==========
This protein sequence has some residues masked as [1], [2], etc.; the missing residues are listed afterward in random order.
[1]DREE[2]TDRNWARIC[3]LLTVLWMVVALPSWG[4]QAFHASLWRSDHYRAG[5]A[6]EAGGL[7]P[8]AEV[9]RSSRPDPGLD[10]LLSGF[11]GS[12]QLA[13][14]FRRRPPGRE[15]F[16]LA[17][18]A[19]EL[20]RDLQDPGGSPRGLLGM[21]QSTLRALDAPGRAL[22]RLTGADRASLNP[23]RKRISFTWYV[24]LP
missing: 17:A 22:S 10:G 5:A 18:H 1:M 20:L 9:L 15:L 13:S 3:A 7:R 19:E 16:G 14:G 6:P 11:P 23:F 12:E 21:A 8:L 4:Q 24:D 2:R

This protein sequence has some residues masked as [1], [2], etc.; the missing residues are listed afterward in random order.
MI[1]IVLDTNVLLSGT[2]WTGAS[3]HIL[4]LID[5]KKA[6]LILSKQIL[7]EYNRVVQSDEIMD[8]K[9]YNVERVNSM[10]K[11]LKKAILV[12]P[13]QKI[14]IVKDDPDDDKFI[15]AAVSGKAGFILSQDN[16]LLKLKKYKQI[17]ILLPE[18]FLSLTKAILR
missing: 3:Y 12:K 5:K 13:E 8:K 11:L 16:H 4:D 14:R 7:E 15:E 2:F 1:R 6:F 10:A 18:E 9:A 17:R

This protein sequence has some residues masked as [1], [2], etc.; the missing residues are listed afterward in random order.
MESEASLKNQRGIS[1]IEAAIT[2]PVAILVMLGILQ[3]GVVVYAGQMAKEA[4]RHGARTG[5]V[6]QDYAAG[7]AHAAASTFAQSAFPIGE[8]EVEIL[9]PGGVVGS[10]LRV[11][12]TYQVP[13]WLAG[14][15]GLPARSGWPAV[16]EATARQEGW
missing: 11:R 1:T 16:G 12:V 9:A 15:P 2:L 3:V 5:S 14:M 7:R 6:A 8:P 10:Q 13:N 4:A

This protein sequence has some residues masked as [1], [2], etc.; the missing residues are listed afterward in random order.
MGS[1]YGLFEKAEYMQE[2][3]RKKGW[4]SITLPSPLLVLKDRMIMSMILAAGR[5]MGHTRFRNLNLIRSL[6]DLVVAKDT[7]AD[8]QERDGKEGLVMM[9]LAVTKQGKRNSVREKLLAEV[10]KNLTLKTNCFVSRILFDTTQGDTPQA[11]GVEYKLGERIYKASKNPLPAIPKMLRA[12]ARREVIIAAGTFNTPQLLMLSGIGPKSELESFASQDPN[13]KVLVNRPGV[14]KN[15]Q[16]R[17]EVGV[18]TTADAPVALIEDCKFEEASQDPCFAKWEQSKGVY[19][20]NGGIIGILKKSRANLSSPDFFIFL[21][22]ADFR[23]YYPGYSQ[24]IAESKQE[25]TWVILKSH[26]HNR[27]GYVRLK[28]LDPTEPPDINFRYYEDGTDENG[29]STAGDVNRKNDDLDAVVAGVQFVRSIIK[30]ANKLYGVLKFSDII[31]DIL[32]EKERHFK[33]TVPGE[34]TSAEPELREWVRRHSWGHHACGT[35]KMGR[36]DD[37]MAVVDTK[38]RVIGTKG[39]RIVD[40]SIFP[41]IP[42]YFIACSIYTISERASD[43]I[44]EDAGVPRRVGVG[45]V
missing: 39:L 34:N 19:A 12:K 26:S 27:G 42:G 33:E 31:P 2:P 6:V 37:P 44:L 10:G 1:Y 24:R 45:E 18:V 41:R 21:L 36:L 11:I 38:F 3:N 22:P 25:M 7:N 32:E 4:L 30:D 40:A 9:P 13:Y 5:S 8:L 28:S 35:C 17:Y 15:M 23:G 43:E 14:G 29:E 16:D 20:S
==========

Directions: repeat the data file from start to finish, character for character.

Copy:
This protein sequence has some residues masked as [1], [2], etc.; the missing residues are listed afterward in random order.
[1]DREE[2]TDRNWARIC[3]LLTVLWMVVALPSWG[4]QAFHASLWRSDHYRAG[5]A[6]EAGGL[7]P[8]AEV[9]RSSRPDPGLD[10]LLSGF[11]GS[12]QLA[13][14]FRRRPPGRE[15]F[16]LA[17][18]A[19]EL[20]RDLQDPGGSPRGLLGM[21]QSTLRALDAPGRAL[22]RLTGADRASLNP[23]RKRISFTWYV[24]LP
missing: 17:A 22:S 10:G 5:A 18:H 1:M 20:L 9:L 15:L 13:S 3:A 7:R 19:E 16:G 14:G 6:P 11:P 23:F 12:E 21:A 8:L 4:Q 24:D 2:R

This protein sequence has some residues masked as [1], [2], etc.; the missing residues are listed afterward in random order.
MI[1]IVLDTNVLLSGT[2]WTGAS[3]HIL[4]LID[5]KKA[6]LILSKQIL[7]EYNRVVQSDEIMD[8]K[9]YNVERVNSM[10]K[11]LKKAILV[12]P[13]QKI[14]IVKDDPDDDKFI[15]AAVSGKAGFILSQDN[16]LLKLKKYKQI[17]ILLPE[18]FLSLTKAILR
missing: 3:Y 12:K 5:K 13:E 8:K 11:L 16:H 4:D 14:R 7:E 15:E 2:F 1:R 6:F 10:A 18:E 9:A 17:R

This protein sequence has some residues masked as [1], [2], etc.; the missing residues are listed afterward in random order.
MESEASLKNQRGIS[1]IEAAIT[2]PVAILVMLGILQ[3]GVVVYAGQMAKEA[4]RHGARTG[5]V[6]QDYAAG[7]AHAAASTFAQSAFPIGE[8]EVEIL[9]PGGVVGS[10]LRV[11][12]TYQVP[13]WLAG[14][15]GLPARSGWPAV[16]EATARQEGW
missing: 11:R 1:T 16:G 12:V 9:A 15:P 2:L 3:V 5:S 14:M 7:R 6:A 8:P 10:Q 13:N 4:A

This protein sequence has some residues masked as [1], [2], etc.; the missing residues are listed afterward in random order.
MGS[1]YGLFEKAEYMQE[2][3]RKKGW[4]SITLPSPLLVLKDRMIMSMILAAGR[5]MGHTRFRNLNLIRSL[6]DLVVAKDT[7]AD[8]QERDGKEGLVMM[9]LAVTKQGKRNSVREKLLAEV[10]KNLTLKTNCFVSRILFDTTQGDTPQA[11]GVEYKLGERIYKASKNPLPAIPKMLRA[12]ARREVIIAAGTFNTPQLLMLSGIGPKSELESFASQDPN[13]KVLVNRPGV[14]KN[15]Q[16]R[17]EVGV[18]TTADAPVALIEDCKFEEASQDPCFAKWEQSKGVY[19][20]NGGIIGILKKSRANLSSPDFFIFL[21][22]ADFR[23]YYPGYSQ[24]IAESKQE[25]TWVILKSH[26]HNR[27]GYVRLK[28]LDPTEPPDINFRYYEDGTDENG[29]STAGDVNRKNDDLDAVVAGVQFVRSIIK[30]ANKLYGVLKFSDII[31]DIL[32]EKERHFK[33]TVPGE[34]TSAEPELREWVRRHSWGHHACGT[35]KMGR[36]DD[37]MAVVDTK[38]RVIGTKG[39]RIVD[40]SIFP[41]IP[42]YFIACSIYTISERASD[43]I[44]EDAGVPRRVGVG[45]V
missing: 39:L 34:N 19:A 12:K 26:S 27:G 42:G 33:E 31:P 2:P 6:V 37:P 44:L 10:G 1:Y 24:R 45:E 18:V 41:R 21:L 36:L 11:I 38:F 3:N 22:P 25:M 7:N 32:E 4:L 30:D 40:A 9:P 13:Y 5:S 8:L 28:S 35:C 17:Y 15:M 23:G 43:E 14:G 29:E 16:D 20:S